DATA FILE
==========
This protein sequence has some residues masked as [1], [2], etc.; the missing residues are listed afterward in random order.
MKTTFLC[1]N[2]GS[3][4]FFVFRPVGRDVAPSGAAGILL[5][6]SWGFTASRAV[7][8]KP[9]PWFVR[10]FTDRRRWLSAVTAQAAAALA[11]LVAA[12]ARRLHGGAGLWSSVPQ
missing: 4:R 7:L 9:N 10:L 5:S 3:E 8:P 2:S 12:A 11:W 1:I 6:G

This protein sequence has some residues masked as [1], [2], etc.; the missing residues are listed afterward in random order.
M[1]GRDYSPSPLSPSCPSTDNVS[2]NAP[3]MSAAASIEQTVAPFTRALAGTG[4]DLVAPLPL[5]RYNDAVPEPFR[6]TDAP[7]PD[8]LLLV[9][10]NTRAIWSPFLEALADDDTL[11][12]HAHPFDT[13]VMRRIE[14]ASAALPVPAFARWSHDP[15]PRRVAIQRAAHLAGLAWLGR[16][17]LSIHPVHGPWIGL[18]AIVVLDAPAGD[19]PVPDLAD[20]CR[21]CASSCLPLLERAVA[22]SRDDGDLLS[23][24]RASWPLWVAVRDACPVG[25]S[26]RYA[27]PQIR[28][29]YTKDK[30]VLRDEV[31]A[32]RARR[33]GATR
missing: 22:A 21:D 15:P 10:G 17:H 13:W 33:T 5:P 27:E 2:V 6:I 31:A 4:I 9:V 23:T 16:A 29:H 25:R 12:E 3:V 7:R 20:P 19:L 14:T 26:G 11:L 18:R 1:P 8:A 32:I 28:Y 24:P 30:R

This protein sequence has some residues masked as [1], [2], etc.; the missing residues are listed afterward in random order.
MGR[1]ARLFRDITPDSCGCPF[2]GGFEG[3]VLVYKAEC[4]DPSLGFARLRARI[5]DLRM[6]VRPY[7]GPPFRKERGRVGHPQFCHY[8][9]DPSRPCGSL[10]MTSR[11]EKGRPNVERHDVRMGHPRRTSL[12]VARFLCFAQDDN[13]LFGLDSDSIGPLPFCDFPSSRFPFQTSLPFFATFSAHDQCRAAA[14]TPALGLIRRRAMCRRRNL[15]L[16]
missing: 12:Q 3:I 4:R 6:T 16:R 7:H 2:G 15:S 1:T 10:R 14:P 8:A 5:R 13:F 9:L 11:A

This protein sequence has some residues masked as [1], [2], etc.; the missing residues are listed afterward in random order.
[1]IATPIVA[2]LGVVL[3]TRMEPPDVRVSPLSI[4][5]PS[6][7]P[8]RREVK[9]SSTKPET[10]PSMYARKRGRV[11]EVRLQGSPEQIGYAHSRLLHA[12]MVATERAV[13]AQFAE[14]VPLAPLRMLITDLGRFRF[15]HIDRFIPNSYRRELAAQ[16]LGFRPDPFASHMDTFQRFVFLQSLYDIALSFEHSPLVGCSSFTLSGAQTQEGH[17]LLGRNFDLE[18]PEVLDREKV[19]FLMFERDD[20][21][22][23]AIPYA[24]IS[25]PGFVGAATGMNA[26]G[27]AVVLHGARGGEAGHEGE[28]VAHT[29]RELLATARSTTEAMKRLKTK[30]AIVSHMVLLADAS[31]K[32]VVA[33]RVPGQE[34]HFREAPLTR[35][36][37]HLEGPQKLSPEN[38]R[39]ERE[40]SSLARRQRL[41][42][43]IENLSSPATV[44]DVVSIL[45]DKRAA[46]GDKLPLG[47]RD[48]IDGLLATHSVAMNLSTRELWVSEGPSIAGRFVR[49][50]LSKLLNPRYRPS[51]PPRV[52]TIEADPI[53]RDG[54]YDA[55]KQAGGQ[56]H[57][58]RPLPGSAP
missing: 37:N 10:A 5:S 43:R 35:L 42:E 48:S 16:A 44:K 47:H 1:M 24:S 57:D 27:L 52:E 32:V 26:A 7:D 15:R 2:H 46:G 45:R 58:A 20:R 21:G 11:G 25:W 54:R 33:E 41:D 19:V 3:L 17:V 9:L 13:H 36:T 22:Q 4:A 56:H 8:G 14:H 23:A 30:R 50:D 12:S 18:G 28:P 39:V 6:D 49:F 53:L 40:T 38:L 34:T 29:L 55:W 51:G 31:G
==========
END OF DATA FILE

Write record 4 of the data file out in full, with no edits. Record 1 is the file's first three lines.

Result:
This protein sequence has some residues masked as [1], [2], etc.; the missing residues are listed afterward in random order.
[1]IATPIVA[2]LGVVL[3]TRMEPPDVRVSPLSI[4][5]PS[6][7]P[8]RREVK[9]SSTKPET[10]PSMYARKRGRV[11]EVRLQGSPEQIGYAHSRLLHA[12]MVATERAV[13]AQFAE[14]VPLAPLRMLITDLGRFRF[15]HIDRFIPNSYRRELAAQ[16]LGFRPDPFASHMDTFQRFVFLQSLYDIALSFEHSPLVGCSSFTLSGAQTQEGH[17]LLGRNFDLE[18]PEVLDREKV[19]FLMFERDD[20][21][22][23]AIPYA[24]IS[25]PGFVGAATGMNA[26]G[27]AVVLHGARGGEAGHEGE[28]VAHT[29]RELLATARSTTEAMKRLKTK[30]AIVSHMVLLADAS[31]K[32]VVA[33]RVPGQE[34]HFREAPLTR[35][36][37]HLEGPQKLSPEN[38]R[39]ERE[40]SSLARRQRL[41][42][43]IENLSSPATV[44]DVVSIL[45]DKRAA[46]GDKLPLG[47]RD[48]IDGLLATHSVAMNLSTRELWVSEGPSIAGRFVR[49][50]LSKLLNPRYRPS[51]PPRV[52]TIEADPI[53]RDG[54]YDA[55]KQAGGQ[56]H[57][58]RPLPGSAP
missing: 37:N 10:A 5:S 43:R 35:L 42:E 48:S 16:A 44:K 47:H 1:M 24:S 57:D 27:L 52:E 32:V 26:A 7:D 15:R 2:H 46:G 45:R 58:A 20:R 21:G 11:G 25:W 54:R 33:E 41:D 19:V 3:L 17:V 9:L 13:H 36:T 22:Q 4:A 56:H 8:G 14:H 23:A 30:R 50:D 12:S 18:G 28:P 39:V 6:D 49:F 53:L 40:T 38:L 34:T 29:L 55:W 51:G 31:G